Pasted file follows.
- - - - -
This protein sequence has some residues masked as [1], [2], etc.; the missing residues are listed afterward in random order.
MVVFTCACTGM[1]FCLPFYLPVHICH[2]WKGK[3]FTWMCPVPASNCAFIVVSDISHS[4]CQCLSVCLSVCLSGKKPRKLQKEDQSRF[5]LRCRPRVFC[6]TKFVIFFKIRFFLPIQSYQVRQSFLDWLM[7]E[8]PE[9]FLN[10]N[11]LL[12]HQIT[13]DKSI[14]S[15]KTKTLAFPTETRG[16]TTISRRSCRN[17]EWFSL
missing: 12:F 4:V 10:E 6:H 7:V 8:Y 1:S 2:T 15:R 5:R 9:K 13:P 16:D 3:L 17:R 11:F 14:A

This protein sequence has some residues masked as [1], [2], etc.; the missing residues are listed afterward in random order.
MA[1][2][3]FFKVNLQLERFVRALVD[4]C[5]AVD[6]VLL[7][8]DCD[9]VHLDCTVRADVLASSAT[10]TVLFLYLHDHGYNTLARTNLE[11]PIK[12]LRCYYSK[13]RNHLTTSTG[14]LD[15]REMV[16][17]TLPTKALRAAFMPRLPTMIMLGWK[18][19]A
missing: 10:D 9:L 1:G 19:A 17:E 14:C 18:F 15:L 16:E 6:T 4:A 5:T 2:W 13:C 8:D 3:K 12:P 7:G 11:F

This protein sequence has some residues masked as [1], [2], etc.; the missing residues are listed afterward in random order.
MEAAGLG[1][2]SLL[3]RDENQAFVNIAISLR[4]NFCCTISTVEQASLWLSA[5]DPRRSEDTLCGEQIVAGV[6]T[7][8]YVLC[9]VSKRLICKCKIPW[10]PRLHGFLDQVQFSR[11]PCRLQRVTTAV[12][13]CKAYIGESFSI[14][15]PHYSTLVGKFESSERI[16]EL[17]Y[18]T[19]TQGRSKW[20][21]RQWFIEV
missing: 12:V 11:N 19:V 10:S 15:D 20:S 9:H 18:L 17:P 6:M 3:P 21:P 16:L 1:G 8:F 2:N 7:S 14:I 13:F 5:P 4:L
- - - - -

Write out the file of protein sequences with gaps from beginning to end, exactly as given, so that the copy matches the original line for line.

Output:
This protein sequence has some residues masked as [1], [2], etc.; the missing residues are listed afterward in random order.
MVVFTCACTGM[1]FCLPFYLPVHICH[2]WKGK[3]FTWMCPVPASNCAFIVVSDISHS[4]CQCLSVCLSVCLSGKKPRKLQKEDQSRF[5]LRCRPRVFC[6]TKFVIFFKIRFFLPIQSYQVRQSFLDWLM[7]E[8]PE[9]FLN[10]N[11]LL[12]HQIT[13]DKSI[14]S[15]KTKTLAFPTETRG[16]TTISRRSCRN[17]EWFSL
missing: 12:F 4:V 10:E 6:H 7:V 8:Y 1:S 2:T 15:R 5:R 9:K 13:P 16:D 3:L 17:R 11:F 14:A

This protein sequence has some residues masked as [1], [2], etc.; the missing residues are listed afterward in random order.
MA[1][2][3]FFKVNLQLERFVRALVD[4]C[5]AVD[6]VLL[7][8]DCD[9]VHLDCTVRADVLASSAT[10]TVLFLYLHDHGYNTLARTNLE[11]PIK[12]LRCYYSK[13]RNHLTTSTG[14]LD[15]REMV[16][17]TLPTKALRAAFMPRLPTMIMLGWK[18][19]A
missing: 10:D 9:L 1:G 19:A 17:E 14:C 18:F 15:L 16:E 6:T 4:A 5:T 2:W 13:C 8:D 3:K 12:P 7:G 11:F

This protein sequence has some residues masked as [1], [2], etc.; the missing residues are listed afterward in random order.
MEAAGLG[1][2]SLL[3]RDENQAFVNIAISLR[4]NFCCTISTVEQASLWLSA[5]DPRRSEDTLCGEQIVAGV[6]T[7][8]YVLC[9]VSKRLICKCKIPW[10]PRLHGFLDQVQFSR[11]PCRLQRVTTAV[12][13]CKAYIGESFSI[14][15]PHYSTLVGKFESSERI[16]EL[17]Y[18]T[19]TQGRSKW[20][21]RQWFIEV
missing: 12:V 11:N 19:V 10:S 15:D 20:S 9:H 18:L 17:P 6:M 3:P 21:P 16:L 1:G 8:F 2:N 7:S 14:I 13:F 5:P 4:L